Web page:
Qalandiya, Sun 16.6.13, Afternoon

Observers: 
Roni Hammermann and Tamar Fleishman (reporting)
16/06/2013
|
Afternoon

 

Translating: Ruth Fleishman

 

(*) Another victim of the system:

 

"Irja' lawarra" yelled the soldier at the inspection post to the Palestinian in front of him after taking and not returning his passage permit.

The man stayed standing as he presented before the window medical permits that testify to the illness of his daughter who was hospitalized at Hadassa.

Over and over again the man repeated these broken sentences: "My daughter is ill… but my little daughter…. My little daughter is all alone at the hospital…"

"Irja' lawarra" screamed the soldier.

The turnstiles locked. The man remained in his place. No one was allowed to enter the inspection post until this nuisance, this man who had come all the way from his home at Hebron to sit aside his daughter's bed, would turn back.

 

The man kept trying, he said that the permit was valid, that it was new, that he received it only four day earlier, that he had to arrive at Hadassa for his daughter…

 

In desperation the man requested that a police officer be summoned, hoping that he will be his salvation. His hope was natural. But why did we too think that a police officer might salvage him? Truth be told, it was silly of us, because after all the policeman would have arrived whether we liked it or not, and he wouldn't be able to overturn the verdict of the GSS.

 

"Irja' lawarra"- come tomorrow to the offices of the Muhabarat".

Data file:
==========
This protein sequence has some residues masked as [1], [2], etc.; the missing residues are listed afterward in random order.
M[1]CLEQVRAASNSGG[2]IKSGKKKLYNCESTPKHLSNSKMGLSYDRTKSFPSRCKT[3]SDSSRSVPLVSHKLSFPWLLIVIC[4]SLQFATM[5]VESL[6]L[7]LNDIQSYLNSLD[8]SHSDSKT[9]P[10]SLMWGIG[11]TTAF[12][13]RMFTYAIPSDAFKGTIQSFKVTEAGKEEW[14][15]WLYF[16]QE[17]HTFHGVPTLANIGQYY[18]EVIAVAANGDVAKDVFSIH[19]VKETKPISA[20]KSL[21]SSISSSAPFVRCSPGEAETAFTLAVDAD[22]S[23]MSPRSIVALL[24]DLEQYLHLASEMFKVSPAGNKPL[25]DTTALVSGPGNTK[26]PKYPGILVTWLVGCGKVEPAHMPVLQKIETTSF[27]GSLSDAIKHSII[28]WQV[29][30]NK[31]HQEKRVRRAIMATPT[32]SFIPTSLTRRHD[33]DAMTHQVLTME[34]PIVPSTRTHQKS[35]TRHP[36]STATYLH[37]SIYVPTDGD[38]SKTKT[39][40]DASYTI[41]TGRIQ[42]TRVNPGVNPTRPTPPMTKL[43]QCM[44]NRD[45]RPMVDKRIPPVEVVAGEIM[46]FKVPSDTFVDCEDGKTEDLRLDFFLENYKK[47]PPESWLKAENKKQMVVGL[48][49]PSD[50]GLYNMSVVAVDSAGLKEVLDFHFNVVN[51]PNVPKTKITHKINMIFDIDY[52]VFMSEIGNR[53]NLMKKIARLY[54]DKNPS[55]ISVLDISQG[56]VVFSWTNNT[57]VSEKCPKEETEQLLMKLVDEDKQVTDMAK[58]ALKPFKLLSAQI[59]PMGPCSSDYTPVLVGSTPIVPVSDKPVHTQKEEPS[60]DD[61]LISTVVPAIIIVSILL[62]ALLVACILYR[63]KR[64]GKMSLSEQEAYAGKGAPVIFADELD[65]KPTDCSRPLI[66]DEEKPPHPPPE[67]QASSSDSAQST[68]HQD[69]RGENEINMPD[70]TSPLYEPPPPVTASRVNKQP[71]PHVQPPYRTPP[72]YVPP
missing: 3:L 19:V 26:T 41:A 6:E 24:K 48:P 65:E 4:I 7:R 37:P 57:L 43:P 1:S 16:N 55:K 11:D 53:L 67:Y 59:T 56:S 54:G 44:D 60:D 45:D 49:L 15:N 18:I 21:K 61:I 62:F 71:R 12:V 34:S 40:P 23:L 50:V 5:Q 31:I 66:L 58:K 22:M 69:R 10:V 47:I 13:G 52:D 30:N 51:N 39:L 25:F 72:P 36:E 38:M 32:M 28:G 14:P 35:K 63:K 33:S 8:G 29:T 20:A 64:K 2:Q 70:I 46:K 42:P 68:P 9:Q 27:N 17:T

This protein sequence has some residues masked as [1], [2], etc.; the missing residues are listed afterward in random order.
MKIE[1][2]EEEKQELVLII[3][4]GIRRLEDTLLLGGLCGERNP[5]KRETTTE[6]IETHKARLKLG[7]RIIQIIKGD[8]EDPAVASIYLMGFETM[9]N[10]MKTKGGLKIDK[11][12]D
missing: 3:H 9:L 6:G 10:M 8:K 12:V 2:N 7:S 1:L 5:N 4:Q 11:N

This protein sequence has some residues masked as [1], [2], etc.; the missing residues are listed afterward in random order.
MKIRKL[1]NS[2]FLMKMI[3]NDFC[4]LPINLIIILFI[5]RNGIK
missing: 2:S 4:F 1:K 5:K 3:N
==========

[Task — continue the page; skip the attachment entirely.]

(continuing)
He will come, sure he will come. How could he not? But what shall be done in the meantime?

 

(*) How the system works: examination of the person's identity, a comparison of the personal details with those that appear on the computer, with a mock tone signalling that no malice is intended, the inspector requests that the person hand over the permit through the slit and once the Palestinian, being used to obey, slips the permit inside, he will never again get hold of it. From that moment on he is prevented passage by the GSS.

- And on the other side of the checkpoint the back-to-back procedure was taking place. Tony the paramedic said that the patient was suffering from a severe liver disease. 

The man was too weak to pass on his own from one ambulance to the other, and so he was carried by the medical crew while the bag of urine and the catheter tube were exposed as his entire body was, before the eyes of the armed security men.

To them this is routine. To the man who was perhaps in his dying days, it was not.

But who really cares?- the only thing that matters is that the security of the state of Israel is preserved.